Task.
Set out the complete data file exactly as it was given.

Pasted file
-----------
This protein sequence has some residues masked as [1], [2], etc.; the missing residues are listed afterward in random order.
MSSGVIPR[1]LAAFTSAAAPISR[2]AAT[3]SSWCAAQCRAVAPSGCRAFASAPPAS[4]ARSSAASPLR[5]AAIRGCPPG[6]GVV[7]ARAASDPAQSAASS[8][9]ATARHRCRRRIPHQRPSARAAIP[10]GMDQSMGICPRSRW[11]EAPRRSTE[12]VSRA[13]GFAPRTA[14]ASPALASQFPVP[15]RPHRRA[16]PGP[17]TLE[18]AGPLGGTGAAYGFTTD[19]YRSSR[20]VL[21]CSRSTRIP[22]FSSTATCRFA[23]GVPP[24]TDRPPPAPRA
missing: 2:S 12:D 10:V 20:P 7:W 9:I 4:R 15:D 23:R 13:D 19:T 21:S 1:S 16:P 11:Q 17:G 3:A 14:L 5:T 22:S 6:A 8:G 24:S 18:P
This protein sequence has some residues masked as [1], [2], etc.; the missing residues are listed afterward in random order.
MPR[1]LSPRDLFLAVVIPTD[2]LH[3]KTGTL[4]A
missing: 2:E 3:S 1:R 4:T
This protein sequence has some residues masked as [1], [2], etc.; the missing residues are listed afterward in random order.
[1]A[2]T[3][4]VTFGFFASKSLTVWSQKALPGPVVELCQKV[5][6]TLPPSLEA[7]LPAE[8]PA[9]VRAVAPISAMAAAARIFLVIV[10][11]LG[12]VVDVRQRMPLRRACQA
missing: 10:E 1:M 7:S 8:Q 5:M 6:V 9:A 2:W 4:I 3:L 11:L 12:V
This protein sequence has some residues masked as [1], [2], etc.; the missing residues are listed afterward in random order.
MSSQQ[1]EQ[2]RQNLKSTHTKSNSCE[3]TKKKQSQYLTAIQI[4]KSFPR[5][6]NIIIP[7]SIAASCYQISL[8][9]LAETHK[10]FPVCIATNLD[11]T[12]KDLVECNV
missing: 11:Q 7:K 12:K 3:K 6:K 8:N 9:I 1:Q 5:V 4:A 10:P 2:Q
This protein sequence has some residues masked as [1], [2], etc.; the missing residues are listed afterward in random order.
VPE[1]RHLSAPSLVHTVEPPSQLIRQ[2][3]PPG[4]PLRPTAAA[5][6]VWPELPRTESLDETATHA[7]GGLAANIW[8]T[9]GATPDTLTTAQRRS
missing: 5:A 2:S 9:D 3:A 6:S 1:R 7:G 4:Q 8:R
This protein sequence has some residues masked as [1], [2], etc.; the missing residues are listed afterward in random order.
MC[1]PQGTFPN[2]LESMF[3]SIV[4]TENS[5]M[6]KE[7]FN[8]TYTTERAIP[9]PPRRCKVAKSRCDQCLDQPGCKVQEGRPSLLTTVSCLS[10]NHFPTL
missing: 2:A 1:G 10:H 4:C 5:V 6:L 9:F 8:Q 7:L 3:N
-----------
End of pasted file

This protein sequence has some residues masked as [1], [2], etc.; the missing residues are listed afterward in random order.
MSSGVIPR[1]LAAFTSAAAPISR[2]AAT[3]SSWCAAQCRAVAPSGCRAFASAPPAS[4]ARSSAASPLR[5]AAIRGCPPG[6]GVV[7]ARAASDPAQSAASS[8][9]ATARHRCRRRIPHQRPSARAAIP[10]GMDQSMGICPRSRW[11]EAPRRSTE[12]VSRA[13]GFAPRTA[14]ASPALASQFPVP[15]RPHRRA[16]PGP[17]TLE[18]AGPLGGTGAAYGFTTD[19]YRSSR[20]VL[21]CSRSTRIP[22]FSSTATCRFA[23]GVPP[24]TDRPPPAPRA
missing: 2:S 12:D 10:V 20:P 7:W 9:I 4:R 15:D 23:R 13:D 19:T 21:S 1:S 16:P 11:Q 17:G 3:A 14:L 5:T 22:S 6:A 8:G 24:S 18:P
This protein sequence has some residues masked as [1], [2], etc.; the missing residues are listed afterward in random order.
MPR[1]LSPRDLFLAVVIPTD[2]LH[3]KTGTL[4]A
missing: 2:E 3:S 1:R 4:T
This protein sequence has some residues masked as [1], [2], etc.; the missing residues are listed afterward in random order.
[1]A[2]T[3][4]VTFGFFASKSLTVWSQKALPGPVVELCQKV[5][6]TLPPSLEA[7]LPAE[8]PA[9]VRAVAPISAMAAAARIFLVIV[10][11]LG[12]VVDVRQRMPLRRACQA
missing: 10:E 1:M 7:S 8:Q 5:M 6:V 9:A 2:W 4:I 3:L 11:L 12:V
This protein sequence has some residues masked as [1], [2], etc.; the missing residues are listed afterward in random order.
MSSQQ[1]EQ[2]RQNLKSTHTKSNSCE[3]TKKKQSQYLTAIQI[4]KSFPR[5][6]NIIIP[7]SIAASCYQISL[8][9]LAETHK[10]FPVCIATNLD[11]T[12]KDLVECNV
missing: 11:Q 7:K 12:K 3:K 6:K 8:N 9:I 1:Q 5:V 4:A 10:P 2:Q
This protein sequence has some residues masked as [1], [2], etc.; the missing residues are listed afterward in random order.
VPE[1]RHLSAPSLVHTVEPPSQLIRQ[2][3]PPG[4]PLRPTAAA[5][6]VWPELPRTESLDETATHA[7]GGLAANIW[8]T[9]GATPDTLTTAQRRS
missing: 5:A 2:S 9:D 3:A 6:S 1:R 7:G 4:Q 8:R
This protein sequence has some residues masked as [1], [2], etc.; the missing residues are listed afterward in random order.
MC[1]PQGTFPN[2]LESMF[3]SIV[4]TENS[5]M[6]KE[7]FN[8]TYTTERAIP[9]PPRRCKVAKSRCDQCLDQPGCKVQEGRPSLLTTVSCLS[10]NHFPTL
missing: 2:A 1:G 10:H 4:C 5:V 6:L 9:F 8:Q 7:L 3:N